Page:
Still, while all of the previous paragraph sounds pretty much like every other hero you’ve ever seen, Martino’s story veers off from the beaten path of “traditional” superheroes (or “Superiors” as Martino has come to call the enhanced heroes in his universe of characters). According to Martino his newest creation is a superhero concept with a unique twist that brings his own story into focus — Titan, you see, also has cancer. “The story essentially takes the experience I personally went through with cancer and wraps them up in a superhero shell,” Martino tells us. This then becomes the “write what you know” part of Martino’s work; given that Martino himself has survived cancer (again, not once, but twice — causing some of his friends to think of him as some sort of mutant himself) he felt it important to write that into the story, in order to “survive” it again. “This isn’t autobiographical,” Martino stated. “I have researched and talked to other cancer survivors to try and get the feeling of what other people have experienced.”
Martino initially developed the idea for the series in 2004 when he was struggling through his first bout with kidney cancer. “It was a very difficult decision to take some of my personal experiences and put them down on paper in order to entertain people and possibly allow them to have a glimpse into what some of us go through while battling this potentially deadly disease,” Martino explained. Needless to say while Titan’s story most assuredly does have some very serious aspects to it, it is still a very cool — and yes, even fun — superhero comicbook that is full of dire villains, giant mechas, as well as some truly great mythological creatures.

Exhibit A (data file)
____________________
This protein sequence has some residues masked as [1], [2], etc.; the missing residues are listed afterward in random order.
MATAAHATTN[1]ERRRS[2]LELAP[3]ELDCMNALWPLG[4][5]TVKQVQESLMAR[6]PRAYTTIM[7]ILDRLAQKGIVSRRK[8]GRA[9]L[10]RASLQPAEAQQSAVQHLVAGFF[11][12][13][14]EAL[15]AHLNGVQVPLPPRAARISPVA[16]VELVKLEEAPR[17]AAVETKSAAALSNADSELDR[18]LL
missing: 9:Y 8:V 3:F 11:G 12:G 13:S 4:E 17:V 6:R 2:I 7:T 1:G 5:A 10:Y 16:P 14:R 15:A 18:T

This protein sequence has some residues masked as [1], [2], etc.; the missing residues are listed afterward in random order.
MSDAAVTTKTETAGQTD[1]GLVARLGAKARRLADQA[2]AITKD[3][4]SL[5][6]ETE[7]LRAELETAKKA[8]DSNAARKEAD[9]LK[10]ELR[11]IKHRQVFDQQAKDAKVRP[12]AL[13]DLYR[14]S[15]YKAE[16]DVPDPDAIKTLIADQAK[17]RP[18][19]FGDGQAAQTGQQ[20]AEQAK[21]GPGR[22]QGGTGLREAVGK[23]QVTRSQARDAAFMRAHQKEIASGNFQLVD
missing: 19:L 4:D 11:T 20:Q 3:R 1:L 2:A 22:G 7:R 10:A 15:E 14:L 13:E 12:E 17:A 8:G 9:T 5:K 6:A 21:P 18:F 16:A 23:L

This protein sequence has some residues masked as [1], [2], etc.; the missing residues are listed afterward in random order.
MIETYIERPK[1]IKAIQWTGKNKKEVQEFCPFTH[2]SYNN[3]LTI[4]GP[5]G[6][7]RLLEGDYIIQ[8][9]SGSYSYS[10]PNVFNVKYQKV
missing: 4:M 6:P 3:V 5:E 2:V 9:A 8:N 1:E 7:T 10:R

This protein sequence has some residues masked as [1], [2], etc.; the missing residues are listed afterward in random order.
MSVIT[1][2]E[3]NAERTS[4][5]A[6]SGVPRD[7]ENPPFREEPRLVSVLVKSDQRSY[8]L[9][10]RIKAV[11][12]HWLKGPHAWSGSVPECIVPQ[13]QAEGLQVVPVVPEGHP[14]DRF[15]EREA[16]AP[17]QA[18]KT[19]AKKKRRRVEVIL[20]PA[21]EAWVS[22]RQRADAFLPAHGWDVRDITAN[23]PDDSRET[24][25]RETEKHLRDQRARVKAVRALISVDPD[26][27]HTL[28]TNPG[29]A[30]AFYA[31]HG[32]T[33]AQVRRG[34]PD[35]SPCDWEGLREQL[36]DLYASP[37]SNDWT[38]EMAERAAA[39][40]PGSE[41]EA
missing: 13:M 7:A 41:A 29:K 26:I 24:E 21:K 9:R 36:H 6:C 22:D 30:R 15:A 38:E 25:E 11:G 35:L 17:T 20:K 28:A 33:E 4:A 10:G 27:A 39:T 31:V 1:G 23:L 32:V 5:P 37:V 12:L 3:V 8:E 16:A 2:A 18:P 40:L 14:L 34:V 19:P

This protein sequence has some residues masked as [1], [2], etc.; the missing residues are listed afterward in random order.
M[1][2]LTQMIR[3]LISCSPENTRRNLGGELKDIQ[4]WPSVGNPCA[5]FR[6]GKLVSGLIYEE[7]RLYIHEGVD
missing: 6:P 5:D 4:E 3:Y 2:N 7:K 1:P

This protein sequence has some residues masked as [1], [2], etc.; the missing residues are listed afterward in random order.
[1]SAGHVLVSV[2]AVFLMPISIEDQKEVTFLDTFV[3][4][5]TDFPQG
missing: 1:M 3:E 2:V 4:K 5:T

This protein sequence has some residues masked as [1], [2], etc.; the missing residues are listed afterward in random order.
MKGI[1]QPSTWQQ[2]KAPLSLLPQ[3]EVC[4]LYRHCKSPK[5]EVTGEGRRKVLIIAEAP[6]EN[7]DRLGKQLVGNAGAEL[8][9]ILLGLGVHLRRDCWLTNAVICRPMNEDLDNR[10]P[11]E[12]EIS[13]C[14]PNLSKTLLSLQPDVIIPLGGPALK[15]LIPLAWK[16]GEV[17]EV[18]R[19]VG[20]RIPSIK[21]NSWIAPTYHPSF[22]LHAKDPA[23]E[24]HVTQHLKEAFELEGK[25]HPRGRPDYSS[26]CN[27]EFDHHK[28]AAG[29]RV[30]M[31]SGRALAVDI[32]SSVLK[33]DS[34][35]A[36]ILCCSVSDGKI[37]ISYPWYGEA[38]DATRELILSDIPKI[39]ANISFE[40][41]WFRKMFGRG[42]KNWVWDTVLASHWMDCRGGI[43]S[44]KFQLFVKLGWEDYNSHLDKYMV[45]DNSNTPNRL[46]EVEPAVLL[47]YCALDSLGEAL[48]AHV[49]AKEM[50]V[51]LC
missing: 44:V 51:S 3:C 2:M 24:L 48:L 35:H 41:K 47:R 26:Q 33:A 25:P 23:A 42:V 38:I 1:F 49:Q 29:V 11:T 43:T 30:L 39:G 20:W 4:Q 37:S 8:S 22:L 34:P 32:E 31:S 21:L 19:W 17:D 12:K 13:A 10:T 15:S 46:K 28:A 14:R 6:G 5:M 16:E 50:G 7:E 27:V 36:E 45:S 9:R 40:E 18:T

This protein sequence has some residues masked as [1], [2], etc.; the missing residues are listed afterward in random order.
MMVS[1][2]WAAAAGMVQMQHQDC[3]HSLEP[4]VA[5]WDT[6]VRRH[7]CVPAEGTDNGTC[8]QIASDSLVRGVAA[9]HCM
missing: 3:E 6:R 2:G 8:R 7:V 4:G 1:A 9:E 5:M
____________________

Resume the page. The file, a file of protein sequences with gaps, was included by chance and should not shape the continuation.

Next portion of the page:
What Titan experiences is in Martino’s words, “What it feels like to be invulnerable, and then, suddenly never being able to feel that way again.” The Mighty Titan is suddenly tasked with not only having to be able to save the world; but needing to be able to save himself as well. According to Martino, the book explores themes of fear, loss, pain, and ultimately the perseverance of the hero himself due to courage and determination. Titan is a hero of great power and strength, but he is also cast as someone who reminds us that we all have great weaknesses, and that we all can be destroyed. Still Titan (and by extension, Martino) also provides us all with great hope. For it is when we feel at our weakest, when we’re not sure whether or not we can make it through our darkest hours, it is uplifting superhero tales like this one that remind us that we can be saved, and that hope is not lost.
Characters, Story and Content of The The Mighty Titan are , Ripperman and Shadowflame are Trademark ™ & Copyright © 2014 Joe Martino. The text to Funnybook City is Copyright © 2014 Robert J. Sodaro, D.B.A. Freelance Ink. All rights reserved by their respective owners.
Robert J. Sodaro is a noted comicbook historian and journalist who began reading comics during the early ‘60s while sitting on the newsstand in his Uncle’s “Mom & Pop” grocery store. He began writing about comics in the early ‘80s, and wrote for virtually every print comicbook publication published during the ‘80s & ‘90s. These days, much of his writing can be found online at Examiner.com.